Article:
As Peter was the most senior Armourer in the UK, and was actually involved with GF rifles, I would suggest that he had a reasonable idea of what was happening.

    One of his posts from December 2007

    There’s been a bit of discussion, off forum, between a few forum-ers about grenade launching and the part it plays in the virtual destruction of rifles. Don’t forget that there are basically two sorts of ‘standardised’ grenade launchers. The spigot launchers for the Energa type grenades and the cup dischargers for the old hand grenades.
    But first, CUP DISCHARGERS
    There are a few myths about these things and at Warminster and Shrivenham, some of the old research papers exist from the Woolwich and Enfield trials. But first things first. I am going to mention this in everyday non-technical language for obvious reasons and it stands to reason that a technical interpretation might be flawed to a hopefully small extent but ….. The claws on the old cup discharger simply hold it in place and don’t take any of the recoiling load. This might be contrary to your beliefs, but it’s true. It simply holds the cup onto the nose cap.
    To cater for a forthcoming problem that I’ll mention later, Armourers would instruct the bombardiers (the grenade launching specialists) how to fit the cup correctly and properly. Now, look into the cup discharger and you’ll see, buried deep into the bowels of the conical end, a large screwdriver slot astride a hole that mates up with the bore. This screwdriver slot is to unscrew the NOZZLE and if the drawings are correct, it’s a ˝” BSP thread. These nozzles were a readily replacement part as they quickly wore out should you ever need to make another. The screwdriver slot was made so as to be compatible with the ‘BIT, screwdrivers, stock bolt’. And effectively prevented the normal squaddie interfering with it. Yours will inevitably be jammed solid with years of carbon fouling if you’re UN-lucky or just old grease if you’re lucky. So loosen it off and get it out. If you have to make a new one, make a few and sell them on, cheap, to fellow forum-ers
    This is what the Armourers instructions to the bombardiers was. Screw the cup to the nose cap in the usual way. NOT with a xxxxing great strap wrench or huge pipe spanner …, please! THEN get the Armourer with his stockbolt screwdriver to screw the nozzle down until it is a tight fit ONTO the muzzle of the rifle. That way, it’s effectively pulling the cup away from the fore-end, almost acting as a lock nut and it’s a gas check too. It’s simple isn’t it, but not understood after having been lost in the mists of time!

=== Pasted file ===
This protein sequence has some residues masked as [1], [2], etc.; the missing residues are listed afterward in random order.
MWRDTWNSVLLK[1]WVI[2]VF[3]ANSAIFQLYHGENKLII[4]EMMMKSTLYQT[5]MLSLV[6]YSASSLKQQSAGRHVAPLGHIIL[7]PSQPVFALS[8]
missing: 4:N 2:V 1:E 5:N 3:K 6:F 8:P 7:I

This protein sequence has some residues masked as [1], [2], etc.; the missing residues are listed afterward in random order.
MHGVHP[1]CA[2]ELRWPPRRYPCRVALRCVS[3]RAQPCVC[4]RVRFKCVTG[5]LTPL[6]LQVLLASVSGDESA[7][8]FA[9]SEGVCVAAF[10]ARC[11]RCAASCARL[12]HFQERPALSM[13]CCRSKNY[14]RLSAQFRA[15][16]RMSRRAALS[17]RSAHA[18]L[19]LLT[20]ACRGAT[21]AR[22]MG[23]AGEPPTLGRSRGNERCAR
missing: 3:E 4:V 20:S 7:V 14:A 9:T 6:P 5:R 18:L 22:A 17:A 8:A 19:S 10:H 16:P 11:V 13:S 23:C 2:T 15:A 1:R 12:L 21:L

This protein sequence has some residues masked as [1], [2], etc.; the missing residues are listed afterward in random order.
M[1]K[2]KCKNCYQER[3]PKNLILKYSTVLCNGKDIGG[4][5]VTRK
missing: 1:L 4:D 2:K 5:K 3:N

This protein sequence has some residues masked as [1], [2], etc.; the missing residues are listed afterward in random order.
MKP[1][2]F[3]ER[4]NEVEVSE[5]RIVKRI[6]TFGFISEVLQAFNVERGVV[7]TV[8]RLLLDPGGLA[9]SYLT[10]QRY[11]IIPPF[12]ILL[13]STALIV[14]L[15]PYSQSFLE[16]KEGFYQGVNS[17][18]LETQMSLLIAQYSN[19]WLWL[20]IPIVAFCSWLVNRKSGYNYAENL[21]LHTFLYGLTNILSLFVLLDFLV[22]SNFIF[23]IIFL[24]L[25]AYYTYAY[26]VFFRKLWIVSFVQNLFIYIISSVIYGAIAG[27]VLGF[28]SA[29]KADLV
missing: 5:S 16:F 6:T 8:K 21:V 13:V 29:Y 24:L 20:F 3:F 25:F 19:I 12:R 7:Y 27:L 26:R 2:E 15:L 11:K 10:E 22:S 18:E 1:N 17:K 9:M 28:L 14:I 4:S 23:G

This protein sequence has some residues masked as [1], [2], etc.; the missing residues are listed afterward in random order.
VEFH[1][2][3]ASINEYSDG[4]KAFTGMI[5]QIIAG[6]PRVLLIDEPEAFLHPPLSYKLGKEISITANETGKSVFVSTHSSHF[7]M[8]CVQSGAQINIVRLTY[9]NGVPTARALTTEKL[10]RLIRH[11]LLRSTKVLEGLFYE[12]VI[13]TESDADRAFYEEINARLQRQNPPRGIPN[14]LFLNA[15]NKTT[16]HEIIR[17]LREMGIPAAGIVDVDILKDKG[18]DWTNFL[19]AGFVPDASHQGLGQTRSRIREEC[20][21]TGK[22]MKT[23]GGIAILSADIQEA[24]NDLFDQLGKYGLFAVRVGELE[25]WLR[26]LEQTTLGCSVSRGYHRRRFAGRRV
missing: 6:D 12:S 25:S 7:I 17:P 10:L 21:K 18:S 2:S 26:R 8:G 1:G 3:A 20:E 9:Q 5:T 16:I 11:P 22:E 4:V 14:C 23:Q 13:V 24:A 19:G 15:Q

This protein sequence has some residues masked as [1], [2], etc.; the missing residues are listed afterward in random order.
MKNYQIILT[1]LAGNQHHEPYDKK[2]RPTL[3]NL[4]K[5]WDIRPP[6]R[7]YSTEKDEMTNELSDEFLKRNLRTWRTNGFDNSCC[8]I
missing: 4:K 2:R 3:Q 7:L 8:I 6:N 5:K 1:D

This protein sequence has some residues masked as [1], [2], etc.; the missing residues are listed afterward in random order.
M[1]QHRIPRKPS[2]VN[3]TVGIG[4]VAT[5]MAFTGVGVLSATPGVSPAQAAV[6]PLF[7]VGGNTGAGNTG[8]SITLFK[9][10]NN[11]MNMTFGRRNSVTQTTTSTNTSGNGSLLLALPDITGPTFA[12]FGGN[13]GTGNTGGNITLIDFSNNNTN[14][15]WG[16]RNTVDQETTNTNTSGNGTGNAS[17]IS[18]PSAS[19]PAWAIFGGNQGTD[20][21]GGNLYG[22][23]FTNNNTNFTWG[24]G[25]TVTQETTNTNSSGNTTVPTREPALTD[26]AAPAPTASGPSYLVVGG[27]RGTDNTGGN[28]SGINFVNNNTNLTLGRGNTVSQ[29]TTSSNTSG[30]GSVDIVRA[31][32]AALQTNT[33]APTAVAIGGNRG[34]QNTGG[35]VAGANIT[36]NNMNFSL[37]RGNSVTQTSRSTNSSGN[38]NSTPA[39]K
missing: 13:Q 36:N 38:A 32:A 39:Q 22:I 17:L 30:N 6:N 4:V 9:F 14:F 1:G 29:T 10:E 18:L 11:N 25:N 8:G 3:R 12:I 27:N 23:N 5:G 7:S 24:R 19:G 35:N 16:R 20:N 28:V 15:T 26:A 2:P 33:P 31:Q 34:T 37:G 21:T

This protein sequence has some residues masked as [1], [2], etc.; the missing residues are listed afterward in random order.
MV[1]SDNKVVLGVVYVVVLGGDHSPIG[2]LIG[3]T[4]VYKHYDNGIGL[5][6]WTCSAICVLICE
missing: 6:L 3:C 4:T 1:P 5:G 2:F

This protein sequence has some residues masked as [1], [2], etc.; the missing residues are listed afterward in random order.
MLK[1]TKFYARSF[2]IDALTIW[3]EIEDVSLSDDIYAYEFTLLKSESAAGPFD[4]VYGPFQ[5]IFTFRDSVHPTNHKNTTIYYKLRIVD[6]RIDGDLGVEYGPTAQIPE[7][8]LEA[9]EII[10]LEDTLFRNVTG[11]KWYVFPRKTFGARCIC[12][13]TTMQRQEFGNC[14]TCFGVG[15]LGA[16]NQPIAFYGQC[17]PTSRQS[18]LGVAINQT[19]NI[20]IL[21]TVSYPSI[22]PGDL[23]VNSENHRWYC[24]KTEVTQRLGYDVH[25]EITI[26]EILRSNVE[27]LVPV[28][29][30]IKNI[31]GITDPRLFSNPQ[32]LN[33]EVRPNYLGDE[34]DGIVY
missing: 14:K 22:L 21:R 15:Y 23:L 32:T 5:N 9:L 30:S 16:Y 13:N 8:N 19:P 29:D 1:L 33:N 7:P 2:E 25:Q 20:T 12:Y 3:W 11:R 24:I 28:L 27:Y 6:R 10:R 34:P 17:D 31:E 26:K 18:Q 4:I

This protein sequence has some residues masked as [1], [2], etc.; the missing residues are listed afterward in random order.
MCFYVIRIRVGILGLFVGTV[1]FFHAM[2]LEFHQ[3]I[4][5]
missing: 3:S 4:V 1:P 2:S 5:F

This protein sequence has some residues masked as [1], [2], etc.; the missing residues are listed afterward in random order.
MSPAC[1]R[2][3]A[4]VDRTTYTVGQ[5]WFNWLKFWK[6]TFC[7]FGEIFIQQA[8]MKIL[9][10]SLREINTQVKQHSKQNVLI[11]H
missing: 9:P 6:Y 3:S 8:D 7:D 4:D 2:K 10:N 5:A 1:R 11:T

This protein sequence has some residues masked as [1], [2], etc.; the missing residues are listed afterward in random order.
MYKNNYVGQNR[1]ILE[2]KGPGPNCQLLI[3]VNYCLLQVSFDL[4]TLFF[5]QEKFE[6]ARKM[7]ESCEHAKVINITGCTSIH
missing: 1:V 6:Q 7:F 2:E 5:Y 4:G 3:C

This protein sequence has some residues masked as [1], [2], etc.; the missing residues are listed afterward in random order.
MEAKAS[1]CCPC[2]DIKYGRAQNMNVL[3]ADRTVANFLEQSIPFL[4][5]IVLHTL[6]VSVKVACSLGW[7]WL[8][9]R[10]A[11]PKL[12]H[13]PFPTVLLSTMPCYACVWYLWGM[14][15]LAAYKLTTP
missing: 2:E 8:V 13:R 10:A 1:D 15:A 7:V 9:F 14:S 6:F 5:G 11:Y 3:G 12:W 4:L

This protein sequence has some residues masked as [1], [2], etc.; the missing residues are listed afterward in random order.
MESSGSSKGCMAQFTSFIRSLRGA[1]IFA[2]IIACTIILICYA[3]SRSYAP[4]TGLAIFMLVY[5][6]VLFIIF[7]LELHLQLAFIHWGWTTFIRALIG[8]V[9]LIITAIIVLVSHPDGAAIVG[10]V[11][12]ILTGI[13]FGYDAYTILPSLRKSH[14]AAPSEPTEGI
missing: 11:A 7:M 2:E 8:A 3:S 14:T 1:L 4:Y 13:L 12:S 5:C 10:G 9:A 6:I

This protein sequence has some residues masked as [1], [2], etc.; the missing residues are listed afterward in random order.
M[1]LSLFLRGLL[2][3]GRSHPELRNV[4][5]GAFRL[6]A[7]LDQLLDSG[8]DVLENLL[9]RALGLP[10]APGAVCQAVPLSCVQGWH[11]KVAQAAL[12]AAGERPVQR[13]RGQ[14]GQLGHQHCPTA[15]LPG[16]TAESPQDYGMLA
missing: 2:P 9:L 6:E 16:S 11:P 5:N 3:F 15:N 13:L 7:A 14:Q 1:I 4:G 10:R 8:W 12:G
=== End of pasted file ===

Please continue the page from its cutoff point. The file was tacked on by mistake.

This is because the recoil takes place on the rear of the cup. If the nozzle isn’t hard down onto the muzzle then the nose cap will recoil violently onto the fore-end, fore-end recoils violently down and into the rear of the body. In a short space of time the fore-end will be loose and, …. well, in short, knackered. HOWEVER, if the cup recoils against the BARREL, well, that’s what barrels do anyway!
    But there’s more. Armourers notes, say that for grenade launching rifles, the butt MUST fit right up into and abut against the inside face of tapered butt socket ….. ‘while remaining a tight fit inside the socket……’. But not only that. There MUST be a gap of about 2mm (go on then, the width of a hacksaw blade) between the rear edge of the socket and the wood of the butt to the depth of the step. This is important for ALL rifles because this small measure prevents the butt socket slicing a sliver of wood away from the edge. You’ve got another patch to do if it does! There, does that explain why you have a grease filled slot between the front of the butt and the rear of the butt socket. It shows that a) its correctly fitted and b) the Armourer will have done his job. But you’d expect that from a REME Armourer anyway.


    And how does he know this? An Engineering Graduate, Capt. Peter Laidlericon was the Senior Armourer in the Britishicon Army since serving his apprenticeship between January1963 and 66. More recently he was the senior technical Officer at the Small Arms School at Warminster. And oversaw the introduction of the current L59 series of DP rifle.
    Last edited by Alan de Enfield; 04-04-2020 at 12:22 PM.
    Mine are not the best, but they are not too bad. I can think of lots of Enfields I'd rather have but instead of constantly striving for more, sometimes it's good to be satisfied with what one has...

  12. #18
    Member lithgow1918's Avatar
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    That's interesting, it appears I was wrong. They must have retained them far longer than I would have thought. Thanks for the info.
    Last edited by lithgow1918; 04-04-2020 at 12:58 PM.

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    We probably retained a modest number against the (unlikely but not impossible) future need for some.......

    The UKicon MoD used to have extensive storage facilities, but with progressive sell-offs since WW2 the government now has to pay for much of its storage space, hence the greater tendency to 'get rid', these days.

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    Senior Member Lithy's Avatar
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    Quote Originally Posted by lithgow1918 View Post
    Any chance it's ".W.W" not "MM" I have seen some marked
    "H.W.W
    & Co Ltd"
    In addition to being marked "S&B"
    I am beggining to suspect S&B might not necessarily be a manufacturer mark, as I have seen it along side a number of other possible manufacturer marks to include HL, M&C, H.W.W & Co ltd. I am curious what others think though.
    Very clearly struck MM.